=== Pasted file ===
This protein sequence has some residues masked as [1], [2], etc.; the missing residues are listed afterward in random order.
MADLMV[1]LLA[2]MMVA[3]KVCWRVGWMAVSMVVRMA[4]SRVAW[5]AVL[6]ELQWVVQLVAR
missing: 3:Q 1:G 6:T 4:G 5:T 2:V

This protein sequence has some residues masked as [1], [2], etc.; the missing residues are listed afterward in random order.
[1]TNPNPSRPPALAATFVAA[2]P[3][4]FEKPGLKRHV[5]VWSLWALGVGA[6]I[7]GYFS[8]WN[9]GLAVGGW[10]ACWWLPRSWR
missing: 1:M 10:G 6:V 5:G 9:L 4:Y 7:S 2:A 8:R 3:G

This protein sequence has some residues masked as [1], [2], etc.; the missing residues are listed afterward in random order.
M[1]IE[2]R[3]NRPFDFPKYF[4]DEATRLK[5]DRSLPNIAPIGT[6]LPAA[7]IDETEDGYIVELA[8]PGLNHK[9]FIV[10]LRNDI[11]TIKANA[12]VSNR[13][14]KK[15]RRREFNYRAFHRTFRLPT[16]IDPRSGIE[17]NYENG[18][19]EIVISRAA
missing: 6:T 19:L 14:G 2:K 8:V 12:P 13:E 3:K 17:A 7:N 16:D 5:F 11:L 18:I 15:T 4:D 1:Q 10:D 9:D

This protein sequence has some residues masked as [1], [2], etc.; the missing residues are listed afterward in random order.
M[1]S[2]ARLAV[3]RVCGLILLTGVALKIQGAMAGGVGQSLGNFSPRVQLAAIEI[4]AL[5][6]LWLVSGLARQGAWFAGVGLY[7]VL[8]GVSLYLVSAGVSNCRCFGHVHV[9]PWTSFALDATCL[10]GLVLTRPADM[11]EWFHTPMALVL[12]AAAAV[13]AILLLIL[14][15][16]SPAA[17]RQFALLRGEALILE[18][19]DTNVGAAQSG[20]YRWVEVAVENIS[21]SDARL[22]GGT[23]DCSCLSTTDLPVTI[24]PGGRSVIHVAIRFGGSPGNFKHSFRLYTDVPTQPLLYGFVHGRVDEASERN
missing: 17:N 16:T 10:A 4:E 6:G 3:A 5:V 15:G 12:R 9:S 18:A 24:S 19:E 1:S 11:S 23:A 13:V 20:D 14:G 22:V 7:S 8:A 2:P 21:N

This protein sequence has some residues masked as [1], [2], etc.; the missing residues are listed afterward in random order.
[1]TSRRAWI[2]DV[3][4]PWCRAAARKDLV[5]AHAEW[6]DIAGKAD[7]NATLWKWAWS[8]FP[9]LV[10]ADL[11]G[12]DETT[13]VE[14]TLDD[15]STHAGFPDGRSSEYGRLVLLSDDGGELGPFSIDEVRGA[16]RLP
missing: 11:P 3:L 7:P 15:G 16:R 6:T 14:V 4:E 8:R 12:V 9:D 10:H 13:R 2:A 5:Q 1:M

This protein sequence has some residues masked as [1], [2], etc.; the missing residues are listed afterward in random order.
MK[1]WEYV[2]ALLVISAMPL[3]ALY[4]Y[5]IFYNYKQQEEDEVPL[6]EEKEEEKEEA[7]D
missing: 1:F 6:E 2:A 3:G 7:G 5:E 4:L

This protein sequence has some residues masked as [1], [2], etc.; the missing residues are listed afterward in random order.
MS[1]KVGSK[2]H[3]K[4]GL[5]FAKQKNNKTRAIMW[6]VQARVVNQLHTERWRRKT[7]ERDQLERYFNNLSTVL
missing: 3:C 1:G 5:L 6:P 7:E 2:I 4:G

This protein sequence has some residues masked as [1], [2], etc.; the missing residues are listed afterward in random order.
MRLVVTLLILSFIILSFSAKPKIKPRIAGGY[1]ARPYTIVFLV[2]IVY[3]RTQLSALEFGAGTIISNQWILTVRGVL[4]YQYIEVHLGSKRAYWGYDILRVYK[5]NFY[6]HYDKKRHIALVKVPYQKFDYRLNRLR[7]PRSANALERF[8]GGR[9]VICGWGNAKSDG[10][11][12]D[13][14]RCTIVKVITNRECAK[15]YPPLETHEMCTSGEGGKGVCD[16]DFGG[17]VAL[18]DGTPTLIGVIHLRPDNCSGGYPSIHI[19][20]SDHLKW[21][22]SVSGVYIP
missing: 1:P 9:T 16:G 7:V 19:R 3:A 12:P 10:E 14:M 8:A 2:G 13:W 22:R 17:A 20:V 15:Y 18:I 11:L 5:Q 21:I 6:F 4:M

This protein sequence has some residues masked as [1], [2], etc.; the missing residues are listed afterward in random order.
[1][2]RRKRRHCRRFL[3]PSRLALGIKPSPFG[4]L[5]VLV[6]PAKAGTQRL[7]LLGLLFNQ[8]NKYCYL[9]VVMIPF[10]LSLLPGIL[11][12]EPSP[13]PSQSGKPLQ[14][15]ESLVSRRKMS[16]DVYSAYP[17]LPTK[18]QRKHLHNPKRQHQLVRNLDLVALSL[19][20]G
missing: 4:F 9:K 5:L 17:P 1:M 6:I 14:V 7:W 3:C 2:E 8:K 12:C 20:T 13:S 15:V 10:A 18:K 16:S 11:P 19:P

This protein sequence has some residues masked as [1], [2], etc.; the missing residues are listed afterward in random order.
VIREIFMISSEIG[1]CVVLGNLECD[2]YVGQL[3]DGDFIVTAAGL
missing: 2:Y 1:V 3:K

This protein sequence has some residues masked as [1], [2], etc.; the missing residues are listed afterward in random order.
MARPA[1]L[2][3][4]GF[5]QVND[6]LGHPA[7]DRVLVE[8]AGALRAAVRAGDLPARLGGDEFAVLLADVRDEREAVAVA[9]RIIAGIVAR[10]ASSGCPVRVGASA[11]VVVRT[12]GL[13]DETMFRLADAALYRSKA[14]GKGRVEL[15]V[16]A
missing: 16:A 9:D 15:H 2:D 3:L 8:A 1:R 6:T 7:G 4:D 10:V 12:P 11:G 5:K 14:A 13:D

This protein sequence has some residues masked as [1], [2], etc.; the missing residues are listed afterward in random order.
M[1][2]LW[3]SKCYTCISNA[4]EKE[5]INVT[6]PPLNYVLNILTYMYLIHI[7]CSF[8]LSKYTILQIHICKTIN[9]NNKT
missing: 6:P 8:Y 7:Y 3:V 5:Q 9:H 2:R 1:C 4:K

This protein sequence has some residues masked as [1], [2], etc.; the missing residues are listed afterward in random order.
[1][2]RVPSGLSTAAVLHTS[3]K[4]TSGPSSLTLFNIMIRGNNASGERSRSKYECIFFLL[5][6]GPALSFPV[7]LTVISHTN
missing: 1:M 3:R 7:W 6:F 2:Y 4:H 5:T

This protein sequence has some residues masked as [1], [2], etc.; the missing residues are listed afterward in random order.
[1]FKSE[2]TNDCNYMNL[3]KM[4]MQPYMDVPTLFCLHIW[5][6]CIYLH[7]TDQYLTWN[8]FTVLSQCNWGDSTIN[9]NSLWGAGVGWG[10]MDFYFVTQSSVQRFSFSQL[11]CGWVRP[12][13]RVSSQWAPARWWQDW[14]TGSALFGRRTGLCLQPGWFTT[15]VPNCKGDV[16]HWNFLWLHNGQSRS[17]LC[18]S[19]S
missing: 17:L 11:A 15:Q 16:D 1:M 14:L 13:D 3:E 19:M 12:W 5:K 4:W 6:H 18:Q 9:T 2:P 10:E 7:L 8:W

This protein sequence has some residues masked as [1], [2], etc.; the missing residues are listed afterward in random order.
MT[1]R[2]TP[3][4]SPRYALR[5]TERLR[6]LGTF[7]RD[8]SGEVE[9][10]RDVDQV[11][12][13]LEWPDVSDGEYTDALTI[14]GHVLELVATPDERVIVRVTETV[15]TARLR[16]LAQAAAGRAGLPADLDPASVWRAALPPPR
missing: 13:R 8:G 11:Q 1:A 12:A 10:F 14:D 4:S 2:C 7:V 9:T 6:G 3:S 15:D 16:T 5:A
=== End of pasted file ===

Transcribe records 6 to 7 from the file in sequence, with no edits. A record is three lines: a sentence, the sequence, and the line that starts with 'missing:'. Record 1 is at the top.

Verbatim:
This protein sequence has some residues masked as [1], [2], etc.; the missing residues are listed afterward in random order.
MK[1]WEYV[2]ALLVISAMPL[3]ALY[4]Y[5]IFYNYKQQEEDEVPL[6]EEKEEEKEEA[7]D
missing: 1:F 6:E 2:A 3:G 7:G 5:E 4:L

This protein sequence has some residues masked as [1], [2], etc.; the missing residues are listed afterward in random order.
MS[1]KVGSK[2]H[3]K[4]GL[5]FAKQKNNKTRAIMW[6]VQARVVNQLHTERWRRKT[7]ERDQLERYFNNLSTVL
missing: 3:C 1:G 5:L 6:P 7:E 2:I 4:G